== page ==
Who is Jens Stoltenberg: Demonstrated against NATO and challenges Putin today

“An economist with no defense experience, a social democrat with good relations with Russia.” with these words BBC He told Jens Stoltenberg, the then new NATO secretary general, on October 1, 2014, when he took over the Atlantic alliance. The first to be surprised by his appointment were his Norwegian friends. A year ago, they had sent him home after eight years at the head of government in Oslo. Few could count on the NATO success of the former prime minister, who took to the streets in the 1970s to oppose the war in Vietnam and was accommodating to the Russians. Stoltenberg, we sang “Norway, Norway, get out of NATO”.

realpolitik towards Moscow

Above all, there was a woman who believed in him, Angela Merkel. “He’s his favorite Social Democrat,” reporter Stefan Cornelius said. Süddeutsche Zeitung. The qualities of his favorite, most admired by the Chancellor, have aged badly over time and have become the main criticisms of an entire generation of European leaders: realpolitik and openness to Russia, as witnessed by different countries. photo opportunity With Dmitry Medvedev and Vladimir Putin, whom Stoltenberg gathered during his years at the head of the Norwegian government.

Endorsed by Obama and Trump

In 2014, the Scandinavian leader also gained the trust of then-US President Barack Obama, and was even endorsed by his successor, Donald Trump, who later threatened the United States to leave NATO. On the other hand, as Emmanuel Macron said when commenting on the war in Syria in 2019, when various NATO members such as the US, Turkey and France were seen on opposite fronts, the alliance was “brain dead”. Paradoxically, the alliance has been reunited by the most serious threat to NATO since the Cold War, or when young Jens was far from convinced of his Euro-Atlantic position.

On the streets against NATO

The future NATO secretary general was born in Oslo in 1959. His father, Ambassador Thorvald Stoltenberg, was a key figure in the Labor Party, destined to become Minister of Defense and then Secretary of State. Jens’ mother, Karin Heiberg, was also involved in politics until she became a New Jersey-born geneticist and undersecretary of commerce. But he has a sister Camilla, a militant of the Marxist-Leninist Red Youth group, to impress the rising star of Norwegian politics in his teenage years. It was he who brought the young Stoltenberg to demonstrations against the United States during the years of protest against the war in Vietnam, a future trick of the Atlantic alliance. scans choirs urge Norway to leave NATO. In 2002, Stoltenberg will also admit to using cannabis in his youth.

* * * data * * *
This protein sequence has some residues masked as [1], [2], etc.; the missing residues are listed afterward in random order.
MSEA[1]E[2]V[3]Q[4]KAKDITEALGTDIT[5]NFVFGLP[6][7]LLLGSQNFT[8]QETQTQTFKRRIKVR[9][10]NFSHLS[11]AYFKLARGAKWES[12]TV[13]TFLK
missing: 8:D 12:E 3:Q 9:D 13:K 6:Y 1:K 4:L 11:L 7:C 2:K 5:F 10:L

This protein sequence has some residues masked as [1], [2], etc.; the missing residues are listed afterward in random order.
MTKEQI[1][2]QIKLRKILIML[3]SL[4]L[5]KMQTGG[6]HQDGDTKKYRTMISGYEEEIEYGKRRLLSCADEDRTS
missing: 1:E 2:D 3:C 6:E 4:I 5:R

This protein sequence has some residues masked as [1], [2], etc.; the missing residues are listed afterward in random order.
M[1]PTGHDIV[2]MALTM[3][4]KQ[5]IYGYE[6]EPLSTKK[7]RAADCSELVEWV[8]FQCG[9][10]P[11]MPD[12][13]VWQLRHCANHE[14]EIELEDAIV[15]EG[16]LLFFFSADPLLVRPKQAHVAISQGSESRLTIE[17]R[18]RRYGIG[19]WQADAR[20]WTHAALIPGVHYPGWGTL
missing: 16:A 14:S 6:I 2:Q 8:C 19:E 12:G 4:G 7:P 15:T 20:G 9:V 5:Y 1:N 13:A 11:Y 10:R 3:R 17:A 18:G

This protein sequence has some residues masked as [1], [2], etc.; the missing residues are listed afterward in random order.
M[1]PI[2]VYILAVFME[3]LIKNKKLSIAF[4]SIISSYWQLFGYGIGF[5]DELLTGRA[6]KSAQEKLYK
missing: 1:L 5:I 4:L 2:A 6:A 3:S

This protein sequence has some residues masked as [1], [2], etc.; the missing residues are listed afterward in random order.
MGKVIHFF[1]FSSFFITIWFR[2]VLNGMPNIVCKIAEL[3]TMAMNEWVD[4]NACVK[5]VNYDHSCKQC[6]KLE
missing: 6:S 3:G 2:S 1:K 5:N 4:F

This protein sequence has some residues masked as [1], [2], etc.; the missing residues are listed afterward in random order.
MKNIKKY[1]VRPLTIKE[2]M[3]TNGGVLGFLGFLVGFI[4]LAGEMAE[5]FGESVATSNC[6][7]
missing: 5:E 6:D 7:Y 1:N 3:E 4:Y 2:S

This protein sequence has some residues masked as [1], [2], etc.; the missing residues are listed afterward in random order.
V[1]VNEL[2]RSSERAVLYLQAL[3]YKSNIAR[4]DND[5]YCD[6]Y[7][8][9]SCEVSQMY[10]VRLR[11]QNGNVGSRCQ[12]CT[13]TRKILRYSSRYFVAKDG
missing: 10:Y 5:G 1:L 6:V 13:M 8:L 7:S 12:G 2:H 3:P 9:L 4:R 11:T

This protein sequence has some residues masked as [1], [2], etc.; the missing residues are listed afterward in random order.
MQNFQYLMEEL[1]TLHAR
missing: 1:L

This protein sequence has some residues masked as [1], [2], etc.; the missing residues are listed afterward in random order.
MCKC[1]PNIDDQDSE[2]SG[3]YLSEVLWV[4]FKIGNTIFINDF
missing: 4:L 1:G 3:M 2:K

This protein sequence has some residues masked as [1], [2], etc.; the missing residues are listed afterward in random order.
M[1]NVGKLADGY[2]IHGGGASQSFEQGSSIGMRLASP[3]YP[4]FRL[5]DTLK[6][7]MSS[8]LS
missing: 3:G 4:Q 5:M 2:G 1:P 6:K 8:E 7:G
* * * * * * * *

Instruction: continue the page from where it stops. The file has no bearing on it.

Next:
rise and fall

He graduated from the department of economics, wrote for the newspaper Arbeiderbladet from 1979 to 1981. After quitting journalism, he devoted himself to politics, joining the Norwegian Labor Party. President of the Working Youth League since 1985, he began teaching economics at the University of Oslo in ’89. Academic experience does not take long. The following year, Stoltenberg became the leader of Oslo’s Labor department and entered the national Parliament, Storting, in 1993. He became the Minister of Trade and Energy in the same year and has been serving as the Minister of Finance since 1996. In 1997, the Labor Party remained in opposition and consolidated its internal leadership after the center-right executive was overthrown in 2000, which led to it receiving the mandate to form the new government from King Harald V of Norway. But the minority government led by Stoltenberg struggled to persuade the 5 million Norwegians in the 2001 election, who punished the Labor Party with the worst result since the 1920s. Game over for Stoltenberg? Not possible.